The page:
How to choose the right recruitment agency to fill your vacancy

So you want to grow your team, and you’ve decided to use a recruitment agency, but you’re unsure which one will best fit your needs.

It can be difficult to choose just one of the 30,000 agencies in the UK, each with its own specialisation and approach.

Do you require assistance in making a decision? Then continue reading to learn what to consider when selecting a recruitment agency.

What is the vacancy?

The first question any employer should ask themselves when deciding which recruitment agency to approach is, “What exactly is the role I’m recruiting for?”

This may seem self-evident, but being explicit about the vacancy will make selecting the proper provider much easier.

Is it better to be permanent or temporary? Do you want to be a junior or an executive? Is it better to be a specialist or a jack of all trades?

All of these factors play a role in determining which recruitment firm you should deal with, so think about what you’re looking for.

What kind of agency would be best for you?

It shouldn’t be too difficult to limit down the correct type of agency once you’ve decided on the applicant criteria.

There are four basic sorts of recruitment agencies:

  • The main street.
  • Expert in the field.
  • Temp.
  • Executive recruitment.

Some of these services will be more relevant to you than others, depending on the vacancy.

Do you require a team of packers on short notice? Perhaps you might contact a temp agency. If you’re looking for a KS2 teacher, you’ve come to the right place. Consider working with a staffing service that specialises in education.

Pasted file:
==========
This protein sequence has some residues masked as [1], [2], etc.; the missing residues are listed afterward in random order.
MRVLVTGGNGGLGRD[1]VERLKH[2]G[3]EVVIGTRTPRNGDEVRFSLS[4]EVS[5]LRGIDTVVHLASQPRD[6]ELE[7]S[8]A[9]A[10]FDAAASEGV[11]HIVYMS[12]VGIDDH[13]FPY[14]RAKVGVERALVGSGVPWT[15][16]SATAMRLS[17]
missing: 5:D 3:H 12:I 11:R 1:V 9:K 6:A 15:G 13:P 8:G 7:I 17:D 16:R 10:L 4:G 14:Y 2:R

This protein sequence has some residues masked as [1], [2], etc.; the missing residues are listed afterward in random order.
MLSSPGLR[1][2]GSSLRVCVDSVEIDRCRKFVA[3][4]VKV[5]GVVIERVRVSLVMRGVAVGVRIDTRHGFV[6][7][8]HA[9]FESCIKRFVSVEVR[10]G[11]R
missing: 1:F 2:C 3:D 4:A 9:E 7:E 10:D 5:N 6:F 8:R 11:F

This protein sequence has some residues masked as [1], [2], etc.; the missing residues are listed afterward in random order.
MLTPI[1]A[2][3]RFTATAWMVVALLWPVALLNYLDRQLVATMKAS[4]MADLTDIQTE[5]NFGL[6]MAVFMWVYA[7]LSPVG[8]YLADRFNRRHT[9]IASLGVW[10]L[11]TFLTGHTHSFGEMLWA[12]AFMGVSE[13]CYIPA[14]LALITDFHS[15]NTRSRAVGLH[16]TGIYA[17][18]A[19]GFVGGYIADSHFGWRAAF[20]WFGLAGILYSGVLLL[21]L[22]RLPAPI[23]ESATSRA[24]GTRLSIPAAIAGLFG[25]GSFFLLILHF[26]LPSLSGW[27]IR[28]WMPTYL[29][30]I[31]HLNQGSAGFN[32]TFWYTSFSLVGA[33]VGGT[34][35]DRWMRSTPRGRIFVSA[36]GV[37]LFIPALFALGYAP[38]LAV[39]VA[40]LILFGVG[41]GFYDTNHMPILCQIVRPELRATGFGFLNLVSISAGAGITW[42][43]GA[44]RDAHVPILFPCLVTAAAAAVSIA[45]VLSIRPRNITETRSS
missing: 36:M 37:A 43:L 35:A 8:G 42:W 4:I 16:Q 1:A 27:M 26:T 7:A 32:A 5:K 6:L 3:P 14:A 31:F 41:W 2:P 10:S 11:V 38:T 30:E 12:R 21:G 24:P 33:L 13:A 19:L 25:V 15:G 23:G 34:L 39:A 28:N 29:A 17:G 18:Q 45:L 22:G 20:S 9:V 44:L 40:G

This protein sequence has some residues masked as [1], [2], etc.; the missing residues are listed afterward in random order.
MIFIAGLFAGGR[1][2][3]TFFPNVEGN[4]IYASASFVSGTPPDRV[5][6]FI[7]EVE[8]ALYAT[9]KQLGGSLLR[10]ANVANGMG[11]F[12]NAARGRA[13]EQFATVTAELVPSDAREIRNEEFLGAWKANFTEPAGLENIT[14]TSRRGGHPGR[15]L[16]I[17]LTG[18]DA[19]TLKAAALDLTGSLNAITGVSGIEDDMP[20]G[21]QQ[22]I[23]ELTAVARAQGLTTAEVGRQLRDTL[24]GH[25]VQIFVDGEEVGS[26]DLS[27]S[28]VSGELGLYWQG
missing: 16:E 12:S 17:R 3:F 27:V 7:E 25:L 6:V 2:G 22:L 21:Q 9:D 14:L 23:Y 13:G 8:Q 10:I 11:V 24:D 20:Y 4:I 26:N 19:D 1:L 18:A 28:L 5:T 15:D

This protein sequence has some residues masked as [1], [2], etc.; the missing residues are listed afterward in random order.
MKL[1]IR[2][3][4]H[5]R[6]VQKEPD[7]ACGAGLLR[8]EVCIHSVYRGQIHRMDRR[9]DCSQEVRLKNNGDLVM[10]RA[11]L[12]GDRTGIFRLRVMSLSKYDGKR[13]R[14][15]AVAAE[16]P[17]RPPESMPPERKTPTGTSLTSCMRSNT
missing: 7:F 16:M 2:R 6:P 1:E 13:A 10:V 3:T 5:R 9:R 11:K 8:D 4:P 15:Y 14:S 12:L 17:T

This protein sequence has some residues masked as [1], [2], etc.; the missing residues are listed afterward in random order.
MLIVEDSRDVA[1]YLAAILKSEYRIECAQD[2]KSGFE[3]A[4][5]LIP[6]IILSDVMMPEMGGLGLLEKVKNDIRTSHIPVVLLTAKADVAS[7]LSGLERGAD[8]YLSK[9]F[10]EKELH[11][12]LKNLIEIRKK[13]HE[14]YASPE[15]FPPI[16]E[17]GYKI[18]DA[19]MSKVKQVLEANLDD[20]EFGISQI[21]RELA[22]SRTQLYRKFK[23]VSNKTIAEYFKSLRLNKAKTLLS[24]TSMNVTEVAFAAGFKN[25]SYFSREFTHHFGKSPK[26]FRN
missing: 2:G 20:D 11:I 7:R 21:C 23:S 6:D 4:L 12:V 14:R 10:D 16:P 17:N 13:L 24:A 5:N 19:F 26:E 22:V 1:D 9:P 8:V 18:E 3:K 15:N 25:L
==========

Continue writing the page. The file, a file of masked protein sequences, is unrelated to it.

Of course, there are hiring firms that will do all of the above, so shop around and compare a few different firms.

Is it necessary to hire a recruiter?

Headhunting is a type of recruitment that is used to fill senior positions. It is also known as executive recruitment, executive search, or search and selection.

An executive recruiter’s strategy differs from that of a standard agency in that they seek out passive candidates (those who aren’t actively hunting for job).

When should you hire a head-hunter?

Typically, head-hunters are contacted to fill c-suite, management, or specialist jobs. So, if you’re looking for a managing director or a chief financial officer, a headhunting firm can be a good fit.

Although executive recruiters take delight in identifying the ideal candidate, the procedure is often more time-consuming and expensive; this is something to consider before making your decision.

If you’ve never worked with an agency before or simply don’t want to take any chances, a guarantee is something to look for.

If you don’t think you need a head-hunter, look for one on the high street or one that specialises in your industry. These provide similar services and may be more suited to your need.

Do you require the services of a local recruitment firm?

Geographical considerations may or may not be relevant to your agency search, depending on the nature of the vacancy. A recruitment agency Aberdeen, for example, is likely to have talent from across the country, as well as in your local area.

If you’re searching for a permanent IT professional, for example, proximity is unlikely to be a factor in a successful placement.